NS: Absolutely marvelous. I had a very happy childhood and youth thanks to my wonderful parents. I was born on the beautiful island of Curaçao, the best place on earth to spend your childhood and youth. It is still a little paradise for people of all ages. I am a happy person and you can see it reflected in my artwork.
KP: You can indeed! How would you describe your journey into becoming the Nena Sanchez, successful artist and businesswoman we know today?
NS: A fascinating journey, the ride of my life. I started to paint first at home, I converted a guestroom into a small studio. It was more of a hobby as I never studied art. I taught myself to paint in that room. As a child I loved to paint but never imagined that painting was going to become such an important part of my life. After painting in that small studio for several years and realizing that people liked my paintings, I decided to open my first Nena Sanchez Gallery. I became the first local artist to have her own gallery. That was an exciting time and right away it became a success, but success does not come without sacrifice. For many years I painted 18 hours a day but as I was doing something that I loved to do, it was not a burden. I loved every minute of it and still do.
KP: Every journey teaches us lessons. What were some of the biggest lessons that you learned so far and that still impact the way you do business?
NS: There are many lessons. But the 8 biggest lessons to me are:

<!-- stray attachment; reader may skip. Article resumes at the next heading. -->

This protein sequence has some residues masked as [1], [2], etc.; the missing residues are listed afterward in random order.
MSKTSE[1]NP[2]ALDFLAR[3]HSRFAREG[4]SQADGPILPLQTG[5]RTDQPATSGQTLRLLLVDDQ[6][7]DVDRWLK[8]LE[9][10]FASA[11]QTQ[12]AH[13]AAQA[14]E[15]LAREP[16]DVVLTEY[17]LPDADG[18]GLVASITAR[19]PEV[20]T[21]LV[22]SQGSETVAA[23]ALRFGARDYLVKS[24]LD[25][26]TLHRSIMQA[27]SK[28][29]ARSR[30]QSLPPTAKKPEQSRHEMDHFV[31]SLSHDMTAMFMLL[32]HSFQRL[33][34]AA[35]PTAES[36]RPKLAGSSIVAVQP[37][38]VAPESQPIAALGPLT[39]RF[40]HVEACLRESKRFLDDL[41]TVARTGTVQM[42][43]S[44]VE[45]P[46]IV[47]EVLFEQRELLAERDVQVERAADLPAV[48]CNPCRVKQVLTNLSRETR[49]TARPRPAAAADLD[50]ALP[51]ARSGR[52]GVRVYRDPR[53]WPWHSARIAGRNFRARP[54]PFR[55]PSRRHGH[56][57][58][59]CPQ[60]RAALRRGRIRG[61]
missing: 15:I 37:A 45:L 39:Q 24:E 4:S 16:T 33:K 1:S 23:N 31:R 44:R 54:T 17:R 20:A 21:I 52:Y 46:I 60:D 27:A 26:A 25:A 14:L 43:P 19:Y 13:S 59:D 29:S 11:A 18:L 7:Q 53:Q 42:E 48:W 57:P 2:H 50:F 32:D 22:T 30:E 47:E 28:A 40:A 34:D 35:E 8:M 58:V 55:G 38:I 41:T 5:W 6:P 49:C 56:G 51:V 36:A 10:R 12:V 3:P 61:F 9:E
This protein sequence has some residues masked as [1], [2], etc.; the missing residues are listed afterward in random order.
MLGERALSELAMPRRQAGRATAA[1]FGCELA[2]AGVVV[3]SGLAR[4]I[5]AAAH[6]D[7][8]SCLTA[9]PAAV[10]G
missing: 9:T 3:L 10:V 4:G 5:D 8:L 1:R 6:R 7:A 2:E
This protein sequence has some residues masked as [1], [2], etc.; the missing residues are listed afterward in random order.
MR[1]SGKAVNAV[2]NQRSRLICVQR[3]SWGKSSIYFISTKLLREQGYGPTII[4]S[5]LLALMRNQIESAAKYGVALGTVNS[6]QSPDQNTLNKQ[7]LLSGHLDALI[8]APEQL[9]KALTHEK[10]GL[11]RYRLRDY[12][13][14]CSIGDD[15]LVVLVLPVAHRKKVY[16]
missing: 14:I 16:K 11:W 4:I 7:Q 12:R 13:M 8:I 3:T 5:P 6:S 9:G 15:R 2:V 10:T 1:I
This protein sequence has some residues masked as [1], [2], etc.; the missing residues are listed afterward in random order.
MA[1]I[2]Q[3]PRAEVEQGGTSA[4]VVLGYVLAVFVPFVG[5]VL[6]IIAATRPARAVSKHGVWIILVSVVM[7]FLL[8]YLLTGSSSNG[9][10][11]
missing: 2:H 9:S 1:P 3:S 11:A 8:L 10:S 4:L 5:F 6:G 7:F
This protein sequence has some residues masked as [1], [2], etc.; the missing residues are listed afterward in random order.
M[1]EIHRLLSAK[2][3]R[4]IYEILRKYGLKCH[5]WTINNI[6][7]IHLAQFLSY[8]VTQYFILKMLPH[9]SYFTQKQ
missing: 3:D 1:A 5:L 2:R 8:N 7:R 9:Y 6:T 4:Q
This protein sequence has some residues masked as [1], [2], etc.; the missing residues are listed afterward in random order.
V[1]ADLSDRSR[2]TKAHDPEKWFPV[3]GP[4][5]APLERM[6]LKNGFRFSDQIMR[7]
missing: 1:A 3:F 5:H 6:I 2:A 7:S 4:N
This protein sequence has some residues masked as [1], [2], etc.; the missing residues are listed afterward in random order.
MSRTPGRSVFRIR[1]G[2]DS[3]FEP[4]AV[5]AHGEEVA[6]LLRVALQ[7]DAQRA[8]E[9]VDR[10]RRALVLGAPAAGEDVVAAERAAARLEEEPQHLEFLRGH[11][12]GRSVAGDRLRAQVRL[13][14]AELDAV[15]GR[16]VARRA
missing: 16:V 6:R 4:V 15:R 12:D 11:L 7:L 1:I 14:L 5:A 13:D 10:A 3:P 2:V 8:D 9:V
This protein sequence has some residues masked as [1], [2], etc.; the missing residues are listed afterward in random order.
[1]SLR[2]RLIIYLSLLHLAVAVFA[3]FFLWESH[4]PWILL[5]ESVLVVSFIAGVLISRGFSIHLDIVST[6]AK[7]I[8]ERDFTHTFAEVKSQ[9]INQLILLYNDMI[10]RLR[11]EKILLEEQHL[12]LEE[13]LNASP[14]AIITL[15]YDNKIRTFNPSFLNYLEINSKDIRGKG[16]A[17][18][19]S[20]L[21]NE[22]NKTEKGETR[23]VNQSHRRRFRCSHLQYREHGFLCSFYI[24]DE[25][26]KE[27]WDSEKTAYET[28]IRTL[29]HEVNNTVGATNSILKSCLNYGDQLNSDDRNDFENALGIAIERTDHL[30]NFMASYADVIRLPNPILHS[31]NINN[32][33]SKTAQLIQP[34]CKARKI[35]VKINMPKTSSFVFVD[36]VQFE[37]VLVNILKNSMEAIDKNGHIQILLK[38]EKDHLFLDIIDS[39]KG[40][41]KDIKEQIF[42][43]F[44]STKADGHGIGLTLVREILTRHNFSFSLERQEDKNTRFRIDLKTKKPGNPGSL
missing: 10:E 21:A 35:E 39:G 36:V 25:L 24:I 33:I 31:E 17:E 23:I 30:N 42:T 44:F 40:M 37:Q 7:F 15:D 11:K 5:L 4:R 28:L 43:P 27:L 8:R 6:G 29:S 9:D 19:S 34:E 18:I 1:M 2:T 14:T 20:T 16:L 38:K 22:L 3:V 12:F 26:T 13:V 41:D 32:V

• Stay focused on what you want to achieve
• Setup your goal and focus on that
• Don’t listen to people that want to destroy your dream or business
• Believe in yourself and listen to your inner voice
• Work minimum 16 hours a day
• Take small steps at a time to move forward
• Save and invest in new ideas so you keep growing
• But the number one lesson is save, save, and save more, so you can continue riding when times get difficult
KP: Difficult times cannot be avoided. How do you conquer those moments of doubt that so often stifle entrepreneurs during tough times? What pushes you through?
NS: I am a very spiritual person. Without my spirituality I would have never made it so far. I do not start any project without consulting with my partner, and God is my partner. He pushes me through everything and is the best partner you can have. I highly recommend Him. I owe my success to Him for always guiding me in the right direction.
KP: What is the best advice that you received that you still follow today?
NS: Before you start anything, first study the market of what you want to do. Make sure you have enough money to survive for at least 2 years, in case the business doesn’t take off immediately.